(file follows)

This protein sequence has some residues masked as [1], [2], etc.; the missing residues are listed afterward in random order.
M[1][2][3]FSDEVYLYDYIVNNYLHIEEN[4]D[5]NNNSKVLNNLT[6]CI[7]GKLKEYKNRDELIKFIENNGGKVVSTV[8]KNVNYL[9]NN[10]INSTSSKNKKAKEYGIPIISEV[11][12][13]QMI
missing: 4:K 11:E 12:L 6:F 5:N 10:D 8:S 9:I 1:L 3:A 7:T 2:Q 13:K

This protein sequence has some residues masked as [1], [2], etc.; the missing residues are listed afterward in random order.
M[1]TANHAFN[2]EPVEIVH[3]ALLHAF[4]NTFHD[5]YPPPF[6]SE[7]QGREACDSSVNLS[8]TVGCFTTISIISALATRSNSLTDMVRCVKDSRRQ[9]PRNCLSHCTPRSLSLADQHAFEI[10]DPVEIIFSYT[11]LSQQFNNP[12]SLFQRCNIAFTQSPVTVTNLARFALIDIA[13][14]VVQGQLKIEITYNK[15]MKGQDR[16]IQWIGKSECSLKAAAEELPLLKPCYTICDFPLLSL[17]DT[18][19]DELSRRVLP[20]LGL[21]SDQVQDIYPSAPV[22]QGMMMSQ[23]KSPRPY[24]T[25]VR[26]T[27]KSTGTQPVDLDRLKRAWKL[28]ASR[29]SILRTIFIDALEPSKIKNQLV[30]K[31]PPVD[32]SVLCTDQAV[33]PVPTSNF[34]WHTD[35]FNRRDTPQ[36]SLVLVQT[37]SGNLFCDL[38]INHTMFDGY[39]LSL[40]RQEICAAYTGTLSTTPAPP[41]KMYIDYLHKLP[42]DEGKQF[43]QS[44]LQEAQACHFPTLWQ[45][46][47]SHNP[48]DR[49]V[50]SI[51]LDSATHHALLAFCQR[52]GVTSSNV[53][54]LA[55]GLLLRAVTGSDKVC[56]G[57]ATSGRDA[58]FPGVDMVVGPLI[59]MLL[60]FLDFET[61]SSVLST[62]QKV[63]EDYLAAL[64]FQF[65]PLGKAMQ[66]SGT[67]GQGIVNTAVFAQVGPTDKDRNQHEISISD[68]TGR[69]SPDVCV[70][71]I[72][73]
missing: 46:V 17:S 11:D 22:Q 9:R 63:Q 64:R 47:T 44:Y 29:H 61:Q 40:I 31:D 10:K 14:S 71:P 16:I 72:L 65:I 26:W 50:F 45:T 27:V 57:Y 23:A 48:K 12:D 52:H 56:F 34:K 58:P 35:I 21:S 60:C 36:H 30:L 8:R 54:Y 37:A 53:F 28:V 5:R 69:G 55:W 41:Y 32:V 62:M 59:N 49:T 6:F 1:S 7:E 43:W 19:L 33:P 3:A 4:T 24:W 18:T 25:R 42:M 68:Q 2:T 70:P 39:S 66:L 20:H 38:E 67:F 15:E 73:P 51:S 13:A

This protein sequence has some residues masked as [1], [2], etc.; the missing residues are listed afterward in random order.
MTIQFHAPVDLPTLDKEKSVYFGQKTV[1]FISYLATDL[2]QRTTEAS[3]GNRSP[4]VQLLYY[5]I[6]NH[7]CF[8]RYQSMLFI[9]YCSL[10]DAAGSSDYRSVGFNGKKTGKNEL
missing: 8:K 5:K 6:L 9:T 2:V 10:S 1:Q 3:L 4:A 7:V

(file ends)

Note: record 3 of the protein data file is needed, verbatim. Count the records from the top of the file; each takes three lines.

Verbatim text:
This protein sequence has some residues masked as [1], [2], etc.; the missing residues are listed afterward in random order.
MTIQFHAPVDLPTLDKEKSVYFGQKTV[1]FISYLATDL[2]QRTTEAS[3]GNRSP[4]VQLLYY[5]I[6]NH[7]CF[8]RYQSMLFI[9]YCSL[10]DAAGSSDYRSVGFNGKKTGKNEL
missing: 8:K 5:K 6:L 9:T 2:V 10:S 1:Q 3:L 4:A 7:V